The Soldotna City Council is refining controversial plans to expand the city limits as it prepares for a vote at its June 13 meeting whether to have staff draft an annexation petition for the Local Boundary Commission, the five-member state board that approves municipal boundary changes.
City officials have been working since 2014 on proposals to expand Soldotna’s sales and property tax base by incorporating neighboring commercial areas. At a May 23 work session to discuss a council resolution in support of going to the state with an annexation request, members reviewed each of the nine proposed annexation areas and considered removing two.
City Manager Stephanie Queen, who originally presented the resolution in a March 28 council work session, told council members at that meeting that although the Local Boundary Commission doesn’t require such a resolution, “we felt like it would be important to offer the council an opportunity to actually have a vote to signify your support or not.”
In October 2015, the city administration proposed nine possible areas to annex and began analyzing the financial impact of each one. At the May 23 work session, council members discussed removing from consideration two areas on Soldotna’s north boundary along Knight Drive — Area 6 (from Pioneer Drive west to the Kenai River Bank) and Area 7 (from Pioneer Drive east to Heath Street). A May 2016 analysis found both areas would give Soldotna more service-consuming residents than tax-generating businesses, costing the city more than it would gain.
City Council Member Tyson Cox disagreed with the removal, saying Area 6 is “of all the areas … uniquely and very distinctly Soldotna.”
“I understand it has a negative fiscal impact, I understand there are issues with building codes and all those sorts of things, but this is 100 percent part of our city,” he said. “I think we have to be very careful about making decisions based on negative fiscal impact alone — it’s not all about dollars. If we’re saying the reasons for annexation are to make inclusive areas of our city that are actual parts of our city, to take out Area 6 seems incorrect.” Mayor Nels Anderson agreed.
Queen said she may offer an amended resolution at the June 13 meeting to remove Areas 6 and 7 from consideration, giving council members who disagree the opportunity to add them back in at the meeting.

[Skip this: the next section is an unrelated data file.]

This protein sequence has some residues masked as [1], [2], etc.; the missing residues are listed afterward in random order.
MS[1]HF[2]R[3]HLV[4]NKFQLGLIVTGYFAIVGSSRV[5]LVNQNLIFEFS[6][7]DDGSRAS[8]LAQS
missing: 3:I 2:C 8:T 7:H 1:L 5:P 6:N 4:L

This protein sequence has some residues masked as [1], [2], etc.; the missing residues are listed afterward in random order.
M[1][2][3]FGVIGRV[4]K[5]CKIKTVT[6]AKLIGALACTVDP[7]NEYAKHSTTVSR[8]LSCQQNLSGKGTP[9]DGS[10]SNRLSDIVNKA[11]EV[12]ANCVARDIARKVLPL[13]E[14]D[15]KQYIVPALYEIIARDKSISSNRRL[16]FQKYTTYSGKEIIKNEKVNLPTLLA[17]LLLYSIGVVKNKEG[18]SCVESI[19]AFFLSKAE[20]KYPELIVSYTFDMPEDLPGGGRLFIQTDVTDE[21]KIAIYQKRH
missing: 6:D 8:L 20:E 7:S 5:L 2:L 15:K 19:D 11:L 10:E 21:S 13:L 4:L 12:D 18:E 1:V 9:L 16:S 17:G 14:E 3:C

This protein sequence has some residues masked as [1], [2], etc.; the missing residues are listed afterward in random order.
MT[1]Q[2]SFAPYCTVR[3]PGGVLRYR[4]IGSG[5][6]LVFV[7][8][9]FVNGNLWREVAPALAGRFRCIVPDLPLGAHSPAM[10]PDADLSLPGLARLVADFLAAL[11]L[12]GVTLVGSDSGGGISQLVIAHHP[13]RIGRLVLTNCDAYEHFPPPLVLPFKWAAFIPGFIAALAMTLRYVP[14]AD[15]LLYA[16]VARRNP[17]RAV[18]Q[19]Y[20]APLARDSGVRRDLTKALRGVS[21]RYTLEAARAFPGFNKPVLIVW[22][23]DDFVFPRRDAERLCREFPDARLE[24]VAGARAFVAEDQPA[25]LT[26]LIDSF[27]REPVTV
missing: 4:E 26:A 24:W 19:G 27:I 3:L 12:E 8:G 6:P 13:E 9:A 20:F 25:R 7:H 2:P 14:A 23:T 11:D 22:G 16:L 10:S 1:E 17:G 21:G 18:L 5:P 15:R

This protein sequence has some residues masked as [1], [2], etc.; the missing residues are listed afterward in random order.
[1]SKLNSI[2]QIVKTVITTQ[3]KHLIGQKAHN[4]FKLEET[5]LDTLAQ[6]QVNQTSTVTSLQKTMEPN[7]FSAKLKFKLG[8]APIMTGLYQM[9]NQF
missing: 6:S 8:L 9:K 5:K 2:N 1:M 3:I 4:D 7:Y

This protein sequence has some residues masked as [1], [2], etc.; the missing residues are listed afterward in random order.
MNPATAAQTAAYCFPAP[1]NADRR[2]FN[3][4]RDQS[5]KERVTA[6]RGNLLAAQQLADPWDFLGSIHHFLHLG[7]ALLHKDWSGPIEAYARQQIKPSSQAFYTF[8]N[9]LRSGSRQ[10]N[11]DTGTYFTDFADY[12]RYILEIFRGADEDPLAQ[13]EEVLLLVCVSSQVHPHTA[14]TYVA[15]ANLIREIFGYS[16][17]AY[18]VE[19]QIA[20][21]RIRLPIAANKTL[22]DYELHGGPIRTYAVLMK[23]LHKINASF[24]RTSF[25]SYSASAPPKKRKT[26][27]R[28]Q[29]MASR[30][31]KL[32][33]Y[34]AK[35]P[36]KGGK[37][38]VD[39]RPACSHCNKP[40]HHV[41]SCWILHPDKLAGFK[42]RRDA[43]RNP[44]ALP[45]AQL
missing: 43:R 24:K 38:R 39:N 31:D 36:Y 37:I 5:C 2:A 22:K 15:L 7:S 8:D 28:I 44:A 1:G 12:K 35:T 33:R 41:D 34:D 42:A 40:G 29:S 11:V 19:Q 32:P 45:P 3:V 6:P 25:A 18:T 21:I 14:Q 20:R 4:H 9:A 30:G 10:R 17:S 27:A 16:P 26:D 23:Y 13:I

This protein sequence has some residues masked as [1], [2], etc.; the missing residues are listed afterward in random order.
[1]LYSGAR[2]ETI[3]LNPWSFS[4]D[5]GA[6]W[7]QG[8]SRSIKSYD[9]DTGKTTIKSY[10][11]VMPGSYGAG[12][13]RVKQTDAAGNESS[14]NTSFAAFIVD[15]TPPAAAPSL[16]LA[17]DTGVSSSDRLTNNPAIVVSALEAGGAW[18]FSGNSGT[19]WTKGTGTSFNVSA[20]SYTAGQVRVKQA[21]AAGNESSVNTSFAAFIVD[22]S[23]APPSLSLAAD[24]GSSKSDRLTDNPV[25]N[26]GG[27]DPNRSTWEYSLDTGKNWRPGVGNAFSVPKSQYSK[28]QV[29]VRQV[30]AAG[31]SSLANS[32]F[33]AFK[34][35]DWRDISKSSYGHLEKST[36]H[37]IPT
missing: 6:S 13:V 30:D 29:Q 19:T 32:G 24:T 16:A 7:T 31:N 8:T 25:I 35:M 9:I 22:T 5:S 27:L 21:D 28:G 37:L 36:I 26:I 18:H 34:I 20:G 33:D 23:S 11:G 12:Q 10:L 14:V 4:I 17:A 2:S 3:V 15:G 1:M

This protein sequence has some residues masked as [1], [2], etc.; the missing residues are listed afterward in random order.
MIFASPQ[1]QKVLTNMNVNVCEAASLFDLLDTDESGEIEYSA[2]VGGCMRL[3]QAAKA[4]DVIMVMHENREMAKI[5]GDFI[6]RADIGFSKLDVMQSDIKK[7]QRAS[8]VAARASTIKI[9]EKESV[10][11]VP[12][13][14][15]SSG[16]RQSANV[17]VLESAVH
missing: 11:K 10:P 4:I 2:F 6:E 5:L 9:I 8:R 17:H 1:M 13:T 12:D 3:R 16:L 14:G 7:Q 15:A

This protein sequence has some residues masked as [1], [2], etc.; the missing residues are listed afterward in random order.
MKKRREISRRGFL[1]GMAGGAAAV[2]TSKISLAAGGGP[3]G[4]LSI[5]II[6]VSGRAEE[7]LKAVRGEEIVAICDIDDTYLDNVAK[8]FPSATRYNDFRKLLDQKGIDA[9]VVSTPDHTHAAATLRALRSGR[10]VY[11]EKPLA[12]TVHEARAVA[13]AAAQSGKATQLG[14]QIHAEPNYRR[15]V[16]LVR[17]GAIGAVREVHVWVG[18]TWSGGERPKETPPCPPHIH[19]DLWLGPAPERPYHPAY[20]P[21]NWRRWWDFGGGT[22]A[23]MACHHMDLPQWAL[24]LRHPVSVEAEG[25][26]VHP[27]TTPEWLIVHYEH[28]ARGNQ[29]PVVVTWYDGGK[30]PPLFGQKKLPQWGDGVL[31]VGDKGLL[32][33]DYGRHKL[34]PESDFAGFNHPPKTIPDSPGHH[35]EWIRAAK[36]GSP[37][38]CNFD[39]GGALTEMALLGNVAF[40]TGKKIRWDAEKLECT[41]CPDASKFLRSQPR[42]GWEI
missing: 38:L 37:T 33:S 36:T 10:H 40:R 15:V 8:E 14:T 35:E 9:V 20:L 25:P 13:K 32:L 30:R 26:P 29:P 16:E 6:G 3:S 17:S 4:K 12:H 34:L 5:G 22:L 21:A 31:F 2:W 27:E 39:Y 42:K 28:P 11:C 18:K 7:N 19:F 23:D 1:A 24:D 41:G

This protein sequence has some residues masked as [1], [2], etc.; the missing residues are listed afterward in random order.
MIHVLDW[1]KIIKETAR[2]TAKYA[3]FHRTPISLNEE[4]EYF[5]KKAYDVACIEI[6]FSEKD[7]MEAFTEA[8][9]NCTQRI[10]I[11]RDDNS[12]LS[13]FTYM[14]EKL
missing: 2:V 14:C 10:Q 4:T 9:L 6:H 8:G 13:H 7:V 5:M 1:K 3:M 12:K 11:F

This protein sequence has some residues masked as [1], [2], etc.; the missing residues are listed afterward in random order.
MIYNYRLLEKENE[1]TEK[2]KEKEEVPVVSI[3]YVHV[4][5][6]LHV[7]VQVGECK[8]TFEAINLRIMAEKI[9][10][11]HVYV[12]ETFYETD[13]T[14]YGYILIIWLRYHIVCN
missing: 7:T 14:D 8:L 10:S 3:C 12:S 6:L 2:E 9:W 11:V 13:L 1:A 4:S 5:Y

The question of allowing residents to vote on annexation — though not a Local Boundary Commission requirement — came up several times throughout the work session. Queen said the city administration tried to exclude the densest residential areas from annexation — to avoid the added cost of providing services — but could hold votes in some areas, such as residential developments along Polar Street (included in Area 3), and along Ravenwood Street (embedded in the largely commercial Area 4).
“It’s the preference of most of us here that we try and get consensus of the people who are being included, and it’s impossible to get absolutely every person,” Anderson said. “But we’re trying to carve out the majority areas where there’s a substantial number of people.”
Council Member Justin Ruffridge said a vote should include every resident who may be potentially annexed.
“I was concerned about the fact that we were making sort of a stance on ‘we want people to vote,’ but then there’s a subset of people who might get that opportunity and another subset that aren’t,” Ruffridge said. “It seems a little too much on the fence. I think we need to pick one way and stick with it, or another way and stick with that.”
If the administration does draft a petition for annexation, the council would have to vote its approval before it can be submitted to the Local Boundary Commission, which would take at least year to act on the request, Queen said at the March 23 meeting.
Reach Ben Boettger at firstname.lastname@example.org